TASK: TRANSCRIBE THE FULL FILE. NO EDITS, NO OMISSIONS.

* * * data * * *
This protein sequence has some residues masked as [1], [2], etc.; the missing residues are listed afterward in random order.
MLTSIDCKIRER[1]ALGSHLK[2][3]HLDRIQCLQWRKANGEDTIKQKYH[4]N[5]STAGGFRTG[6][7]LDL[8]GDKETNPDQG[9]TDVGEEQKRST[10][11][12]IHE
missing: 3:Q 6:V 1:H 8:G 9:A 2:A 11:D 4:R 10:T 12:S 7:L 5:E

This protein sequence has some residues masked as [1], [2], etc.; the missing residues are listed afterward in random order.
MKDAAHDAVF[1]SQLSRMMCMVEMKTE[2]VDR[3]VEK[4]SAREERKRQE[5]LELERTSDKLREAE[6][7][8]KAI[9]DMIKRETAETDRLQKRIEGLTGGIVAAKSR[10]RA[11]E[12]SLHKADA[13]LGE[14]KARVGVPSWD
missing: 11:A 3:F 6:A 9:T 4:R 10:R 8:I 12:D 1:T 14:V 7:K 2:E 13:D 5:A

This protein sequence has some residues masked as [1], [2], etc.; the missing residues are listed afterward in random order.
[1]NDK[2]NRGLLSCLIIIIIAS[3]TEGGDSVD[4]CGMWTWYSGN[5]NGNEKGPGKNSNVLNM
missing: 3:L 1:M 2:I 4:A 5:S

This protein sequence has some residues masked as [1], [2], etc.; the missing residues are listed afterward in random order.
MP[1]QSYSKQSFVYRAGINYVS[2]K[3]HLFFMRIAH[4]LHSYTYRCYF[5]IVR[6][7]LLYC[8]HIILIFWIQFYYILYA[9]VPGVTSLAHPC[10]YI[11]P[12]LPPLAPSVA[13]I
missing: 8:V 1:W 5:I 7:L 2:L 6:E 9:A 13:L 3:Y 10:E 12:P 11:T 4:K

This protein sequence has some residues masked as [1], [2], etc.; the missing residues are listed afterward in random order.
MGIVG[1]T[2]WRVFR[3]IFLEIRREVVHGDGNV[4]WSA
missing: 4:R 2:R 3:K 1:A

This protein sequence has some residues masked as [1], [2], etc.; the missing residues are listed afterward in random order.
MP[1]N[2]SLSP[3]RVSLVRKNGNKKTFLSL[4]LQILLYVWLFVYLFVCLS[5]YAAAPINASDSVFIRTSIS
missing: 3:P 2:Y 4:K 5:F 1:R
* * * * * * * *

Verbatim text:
This protein sequence has some residues masked as [1], [2], etc.; the missing residues are listed afterward in random order.
MLTSIDCKIRER[1]ALGSHLK[2][3]HLDRIQCLQWRKANGEDTIKQKYH[4]N[5]STAGGFRTG[6][7]LDL[8]GDKETNPDQG[9]TDVGEEQKRST[10][11][12]IHE
missing: 3:Q 6:V 1:H 8:G 9:A 2:A 11:D 4:R 10:T 12:S 7:L 5:E

This protein sequence has some residues masked as [1], [2], etc.; the missing residues are listed afterward in random order.
MKDAAHDAVF[1]SQLSRMMCMVEMKTE[2]VDR[3]VEK[4]SAREERKRQE[5]LELERTSDKLREAE[6][7][8]KAI[9]DMIKRETAETDRLQKRIEGLTGGIVAAKSR[10]RA[11]E[12]SLHKADA[13]LGE[14]KARVGVPSWD
missing: 11:A 3:F 6:A 9:T 4:R 10:R 8:I 12:D 1:T 14:V 7:K 2:E 13:D 5:A

This protein sequence has some residues masked as [1], [2], etc.; the missing residues are listed afterward in random order.
[1]NDK[2]NRGLLSCLIIIIIAS[3]TEGGDSVD[4]CGMWTWYSGN[5]NGNEKGPGKNSNVLNM
missing: 3:L 1:M 2:I 4:A 5:S

This protein sequence has some residues masked as [1], [2], etc.; the missing residues are listed afterward in random order.
MP[1]QSYSKQSFVYRAGINYVS[2]K[3]HLFFMRIAH[4]LHSYTYRCYF[5]IVR[6][7]LLYC[8]HIILIFWIQFYYILYA[9]VPGVTSLAHPC[10]YI[11]P[12]LPPLAPSVA[13]I
missing: 8:V 1:W 5:I 7:L 2:L 6:E 9:A 13:L 3:Y 10:E 12:P 11:T 4:K

This protein sequence has some residues masked as [1], [2], etc.; the missing residues are listed afterward in random order.
MGIVG[1]T[2]WRVFR[3]IFLEIRREVVHGDGNV[4]WSA
missing: 4:R 2:R 3:K 1:A

This protein sequence has some residues masked as [1], [2], etc.; the missing residues are listed afterward in random order.
MP[1]N[2]SLSP[3]RVSLVRKNGNKKTFLSL[4]LQILLYVWLFVYLFVCLS[5]YAAAPINASDSVFIRTSIS
missing: 3:P 2:Y 4:K 5:F 1:R